Clinical trials are research studies in which ordinary people can help doctors and scientists find ways to improve health. Each trial tries to answer questions and find better ways to prevent, diagnose or treat diseases and conditions.
Most clinical trials are studies that compare new or existing drugs, products or therapies to others. Many will evaluate medications or treatments that have not been tested before. The trials try to find out whether one treatment works as well as or better than another. These studies must follow a pre-defined plan (protocol) that outlines:
- Who may participate.
- Schedules of tests, procedures, drugs and dosages.
- Length of study.
Types of clinical trials
Different kinds of clinical trials include:
- Treatment. New treatments or combinations of existing treatments are tested to see how safe and effective they are.
- Prevention. These look for better ways to help prevent a disease in people who have never had it or to keep it from returning.
- Screening. These seek the best ways to identify a disease or condition.
- Quality of life. These look at ways to improve comfort and quality of life for people with chronic illnesses.
Federal regulations require any clinical trial in the U.S. to be approved and monitored by an Institutional Review Board (IRB). This board is composed of doctors, statisticians, participant advocates and others. The IRB makes sure the clinical trial:
- Is ethical.
- Protects the rights of study participants.
- Does not involve more risks than potential benefits.
Risks and benefits
Taking part in a clinical trial involves both potential benefits and risks.
- New drugs and procedures may have unknown side effects or risks.
- Treatments may be less effective than current therapies or not work at all.
- It may require more time than would a non-trial treatment. This includes trips to the study site, more treatments, hospital stays and complex drug dosages.
- Participants wishing for a new treatment may get assigned a placebo or standard treatment instead.
- Care from top doctors
- Access to drugs and therapies not on the market yet
- Successful treatment or reduction of symptoms in some cases
- Satisfaction of helping others
How you're protected
Researchers must adhere to strict ethical and legal codes. Most clinical research is federally regulated with safeguards meant to protect participants.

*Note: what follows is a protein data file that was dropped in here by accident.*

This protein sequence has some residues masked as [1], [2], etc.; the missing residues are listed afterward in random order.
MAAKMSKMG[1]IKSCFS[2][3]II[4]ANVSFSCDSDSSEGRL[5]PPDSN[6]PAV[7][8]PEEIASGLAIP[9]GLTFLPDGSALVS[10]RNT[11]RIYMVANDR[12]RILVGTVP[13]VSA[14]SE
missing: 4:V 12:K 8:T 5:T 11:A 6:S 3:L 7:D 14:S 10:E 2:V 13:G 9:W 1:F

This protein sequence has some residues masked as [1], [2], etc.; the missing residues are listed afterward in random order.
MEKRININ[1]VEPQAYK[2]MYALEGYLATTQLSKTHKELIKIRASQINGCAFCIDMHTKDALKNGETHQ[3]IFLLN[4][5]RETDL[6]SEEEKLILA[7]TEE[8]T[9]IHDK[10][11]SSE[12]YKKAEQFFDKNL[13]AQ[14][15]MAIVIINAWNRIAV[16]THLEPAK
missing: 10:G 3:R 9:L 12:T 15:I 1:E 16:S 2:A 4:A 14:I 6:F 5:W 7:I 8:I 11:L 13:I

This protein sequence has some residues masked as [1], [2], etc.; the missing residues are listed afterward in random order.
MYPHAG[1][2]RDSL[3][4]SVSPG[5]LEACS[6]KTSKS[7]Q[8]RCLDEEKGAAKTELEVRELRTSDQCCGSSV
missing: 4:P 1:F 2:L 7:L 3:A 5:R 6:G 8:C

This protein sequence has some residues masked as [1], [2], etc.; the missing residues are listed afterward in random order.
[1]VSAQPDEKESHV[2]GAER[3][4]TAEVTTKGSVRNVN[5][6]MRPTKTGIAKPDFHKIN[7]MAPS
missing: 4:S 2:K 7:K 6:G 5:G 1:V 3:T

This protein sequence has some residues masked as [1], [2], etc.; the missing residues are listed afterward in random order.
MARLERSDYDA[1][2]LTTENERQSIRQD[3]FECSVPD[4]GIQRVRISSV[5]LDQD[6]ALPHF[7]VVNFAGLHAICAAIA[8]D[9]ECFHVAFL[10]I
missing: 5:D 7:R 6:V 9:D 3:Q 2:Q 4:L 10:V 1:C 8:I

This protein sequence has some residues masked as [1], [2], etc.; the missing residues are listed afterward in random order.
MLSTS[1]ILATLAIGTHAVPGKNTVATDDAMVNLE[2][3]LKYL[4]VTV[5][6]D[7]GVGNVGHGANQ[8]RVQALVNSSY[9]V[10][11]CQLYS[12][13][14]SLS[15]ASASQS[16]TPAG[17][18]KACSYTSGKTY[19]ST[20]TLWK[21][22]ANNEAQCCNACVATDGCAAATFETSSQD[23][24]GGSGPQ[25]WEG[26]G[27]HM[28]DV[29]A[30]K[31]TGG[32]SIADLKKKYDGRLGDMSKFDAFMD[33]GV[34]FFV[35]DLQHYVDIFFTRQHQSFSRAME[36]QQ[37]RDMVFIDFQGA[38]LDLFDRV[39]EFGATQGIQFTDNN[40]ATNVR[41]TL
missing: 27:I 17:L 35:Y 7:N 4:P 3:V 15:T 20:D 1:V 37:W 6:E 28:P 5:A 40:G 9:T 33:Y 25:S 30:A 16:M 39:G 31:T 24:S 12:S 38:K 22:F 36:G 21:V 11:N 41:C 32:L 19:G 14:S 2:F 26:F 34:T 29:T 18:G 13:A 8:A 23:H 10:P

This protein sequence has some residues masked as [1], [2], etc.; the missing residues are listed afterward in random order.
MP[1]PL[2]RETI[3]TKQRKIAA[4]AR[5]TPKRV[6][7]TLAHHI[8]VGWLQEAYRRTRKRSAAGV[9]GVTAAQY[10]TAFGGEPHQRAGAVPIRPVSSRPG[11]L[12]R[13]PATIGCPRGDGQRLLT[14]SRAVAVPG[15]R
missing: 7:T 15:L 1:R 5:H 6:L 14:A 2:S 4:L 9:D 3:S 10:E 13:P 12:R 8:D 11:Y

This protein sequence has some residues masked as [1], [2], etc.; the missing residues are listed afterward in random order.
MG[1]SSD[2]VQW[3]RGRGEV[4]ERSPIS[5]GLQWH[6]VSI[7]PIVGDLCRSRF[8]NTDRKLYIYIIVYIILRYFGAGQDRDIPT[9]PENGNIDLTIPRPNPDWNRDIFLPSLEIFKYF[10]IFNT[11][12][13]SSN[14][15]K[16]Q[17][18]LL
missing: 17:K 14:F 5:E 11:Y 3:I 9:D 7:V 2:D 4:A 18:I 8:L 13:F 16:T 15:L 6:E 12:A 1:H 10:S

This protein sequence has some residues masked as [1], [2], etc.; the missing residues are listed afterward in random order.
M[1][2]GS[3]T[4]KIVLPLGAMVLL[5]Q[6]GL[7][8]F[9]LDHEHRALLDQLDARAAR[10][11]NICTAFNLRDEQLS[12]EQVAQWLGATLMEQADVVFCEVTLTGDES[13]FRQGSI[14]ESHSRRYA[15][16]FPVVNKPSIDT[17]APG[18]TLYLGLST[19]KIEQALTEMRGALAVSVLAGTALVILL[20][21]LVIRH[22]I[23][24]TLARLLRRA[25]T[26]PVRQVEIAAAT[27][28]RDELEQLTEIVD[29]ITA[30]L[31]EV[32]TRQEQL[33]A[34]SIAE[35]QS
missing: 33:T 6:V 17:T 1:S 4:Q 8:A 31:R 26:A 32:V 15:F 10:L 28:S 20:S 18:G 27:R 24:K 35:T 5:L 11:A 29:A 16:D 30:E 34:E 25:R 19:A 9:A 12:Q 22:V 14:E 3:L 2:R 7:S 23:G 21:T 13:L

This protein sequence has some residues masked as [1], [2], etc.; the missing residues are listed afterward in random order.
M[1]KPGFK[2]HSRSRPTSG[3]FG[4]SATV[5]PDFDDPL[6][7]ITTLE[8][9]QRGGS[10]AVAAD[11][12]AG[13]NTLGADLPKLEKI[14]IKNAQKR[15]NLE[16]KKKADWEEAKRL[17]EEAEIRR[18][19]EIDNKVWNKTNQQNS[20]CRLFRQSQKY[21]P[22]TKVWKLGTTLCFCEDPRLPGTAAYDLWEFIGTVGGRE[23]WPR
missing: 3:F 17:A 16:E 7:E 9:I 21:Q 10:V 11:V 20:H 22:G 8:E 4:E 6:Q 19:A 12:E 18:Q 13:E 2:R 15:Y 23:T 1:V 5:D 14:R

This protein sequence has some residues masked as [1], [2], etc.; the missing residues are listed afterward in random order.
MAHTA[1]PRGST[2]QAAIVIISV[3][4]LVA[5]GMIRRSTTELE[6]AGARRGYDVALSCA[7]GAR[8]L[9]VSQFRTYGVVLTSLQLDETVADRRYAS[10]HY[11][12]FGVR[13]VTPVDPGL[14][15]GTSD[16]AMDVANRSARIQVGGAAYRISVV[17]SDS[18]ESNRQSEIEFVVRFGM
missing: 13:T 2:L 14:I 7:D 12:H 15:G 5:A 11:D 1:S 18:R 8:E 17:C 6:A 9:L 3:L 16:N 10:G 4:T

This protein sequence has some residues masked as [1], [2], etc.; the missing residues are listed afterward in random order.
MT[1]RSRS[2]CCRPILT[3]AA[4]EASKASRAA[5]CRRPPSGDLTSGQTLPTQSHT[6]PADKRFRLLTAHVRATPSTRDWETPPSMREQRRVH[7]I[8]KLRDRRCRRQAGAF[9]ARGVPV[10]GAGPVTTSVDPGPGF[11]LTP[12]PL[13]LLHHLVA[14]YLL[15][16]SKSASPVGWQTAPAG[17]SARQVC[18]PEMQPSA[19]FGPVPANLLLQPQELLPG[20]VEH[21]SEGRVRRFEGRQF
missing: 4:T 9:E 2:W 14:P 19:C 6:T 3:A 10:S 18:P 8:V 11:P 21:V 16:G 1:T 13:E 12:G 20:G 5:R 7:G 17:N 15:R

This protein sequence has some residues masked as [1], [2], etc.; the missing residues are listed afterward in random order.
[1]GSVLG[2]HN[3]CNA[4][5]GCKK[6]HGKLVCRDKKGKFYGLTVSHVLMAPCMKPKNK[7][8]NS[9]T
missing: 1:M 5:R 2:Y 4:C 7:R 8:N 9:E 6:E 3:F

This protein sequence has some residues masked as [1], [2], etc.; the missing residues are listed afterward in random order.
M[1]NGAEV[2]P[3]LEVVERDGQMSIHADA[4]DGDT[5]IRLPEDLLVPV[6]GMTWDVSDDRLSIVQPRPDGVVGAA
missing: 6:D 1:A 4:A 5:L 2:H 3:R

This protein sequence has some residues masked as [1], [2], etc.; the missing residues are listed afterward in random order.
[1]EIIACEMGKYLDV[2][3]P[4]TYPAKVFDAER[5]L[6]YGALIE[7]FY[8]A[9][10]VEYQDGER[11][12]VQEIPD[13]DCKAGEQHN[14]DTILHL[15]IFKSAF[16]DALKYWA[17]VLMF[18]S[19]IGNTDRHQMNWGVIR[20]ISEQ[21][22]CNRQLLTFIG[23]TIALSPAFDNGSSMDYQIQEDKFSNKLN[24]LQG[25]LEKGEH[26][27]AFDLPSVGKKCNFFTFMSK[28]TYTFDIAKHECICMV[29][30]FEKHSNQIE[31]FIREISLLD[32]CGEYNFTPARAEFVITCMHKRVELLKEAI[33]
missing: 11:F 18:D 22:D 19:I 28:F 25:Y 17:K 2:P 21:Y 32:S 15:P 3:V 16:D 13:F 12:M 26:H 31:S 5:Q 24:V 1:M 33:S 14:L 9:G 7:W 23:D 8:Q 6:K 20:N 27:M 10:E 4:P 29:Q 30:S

Regulations require clinical trial teams to provide details of the study before you sign on. This is known as informed consent. You should be told about:
- Possible benefits and risks
Researchers often report results at meetings, in medical journals and to government agencies. No participant names are mentioned.
If you think that a clinical trial is right for you, be sure to ask questions until you are sure you are fully informed. Find out if you will have to pay for your treatment or tests. Ask how the trial will affect your daily life. Know what is expected of you.
To ensure trial results are reliable, you need to follow instructions carefully. You can ask the study team questions at any point. You can also leave a study whenever you want — before it starts, during the study or in its follow-up period.
To find a trial, you may want to start with the website ClinicalTrials.gov. The National Institutes of Health maintains this site as a registry of trials in the U.S. and worldwide. It recently listed more than 137,000 trials in 182 countries.
Emily A. King contributed to this report.
Created on 02/11/2002
Updated on 12/20/2012
- ClinicalTrials.gov. Learn about clinical studies.
- National Cancer Institute. What are clinical trials?
- National Institute of Mental Health. A participant’s guide to mental health clinical research.
- National Institutes of Health. NIH clinical research trials and you: The basics.